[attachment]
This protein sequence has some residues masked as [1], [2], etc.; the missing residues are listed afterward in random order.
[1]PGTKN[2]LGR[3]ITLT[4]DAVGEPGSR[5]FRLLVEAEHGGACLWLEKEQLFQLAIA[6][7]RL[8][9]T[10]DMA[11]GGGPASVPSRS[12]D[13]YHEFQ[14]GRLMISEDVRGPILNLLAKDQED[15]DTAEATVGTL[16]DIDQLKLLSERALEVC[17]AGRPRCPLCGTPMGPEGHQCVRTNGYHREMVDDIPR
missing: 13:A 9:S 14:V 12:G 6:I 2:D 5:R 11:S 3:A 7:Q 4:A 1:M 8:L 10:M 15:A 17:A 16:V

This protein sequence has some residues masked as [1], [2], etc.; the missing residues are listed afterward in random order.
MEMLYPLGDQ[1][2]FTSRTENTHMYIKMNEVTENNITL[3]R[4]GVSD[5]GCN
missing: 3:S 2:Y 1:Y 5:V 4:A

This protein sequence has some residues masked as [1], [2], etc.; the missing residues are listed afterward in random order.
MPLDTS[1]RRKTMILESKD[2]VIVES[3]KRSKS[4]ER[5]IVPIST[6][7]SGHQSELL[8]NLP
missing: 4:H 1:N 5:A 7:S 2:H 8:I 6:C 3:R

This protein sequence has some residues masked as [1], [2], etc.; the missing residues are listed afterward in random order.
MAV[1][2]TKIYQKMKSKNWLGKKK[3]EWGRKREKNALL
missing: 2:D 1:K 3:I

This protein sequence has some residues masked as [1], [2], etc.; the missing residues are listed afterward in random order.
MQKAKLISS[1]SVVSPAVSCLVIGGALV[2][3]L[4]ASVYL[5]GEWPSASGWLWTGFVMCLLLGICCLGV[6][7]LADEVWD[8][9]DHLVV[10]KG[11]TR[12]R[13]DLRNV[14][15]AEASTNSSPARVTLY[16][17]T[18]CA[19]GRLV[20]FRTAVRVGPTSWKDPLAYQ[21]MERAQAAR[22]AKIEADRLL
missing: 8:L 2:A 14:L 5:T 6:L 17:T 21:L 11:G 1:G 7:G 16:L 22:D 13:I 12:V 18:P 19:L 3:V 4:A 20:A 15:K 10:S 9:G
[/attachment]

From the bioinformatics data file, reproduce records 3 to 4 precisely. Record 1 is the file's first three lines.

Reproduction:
This protein sequence has some residues masked as [1], [2], etc.; the missing residues are listed afterward in random order.
MPLDTS[1]RRKTMILESKD[2]VIVES[3]KRSKS[4]ER[5]IVPIST[6][7]SGHQSELL[8]NLP
missing: 4:H 1:N 5:A 7:S 2:H 8:I 6:C 3:R

This protein sequence has some residues masked as [1], [2], etc.; the missing residues are listed afterward in random order.
MAV[1][2]TKIYQKMKSKNWLGKKK[3]EWGRKREKNALL
missing: 2:D 1:K 3:I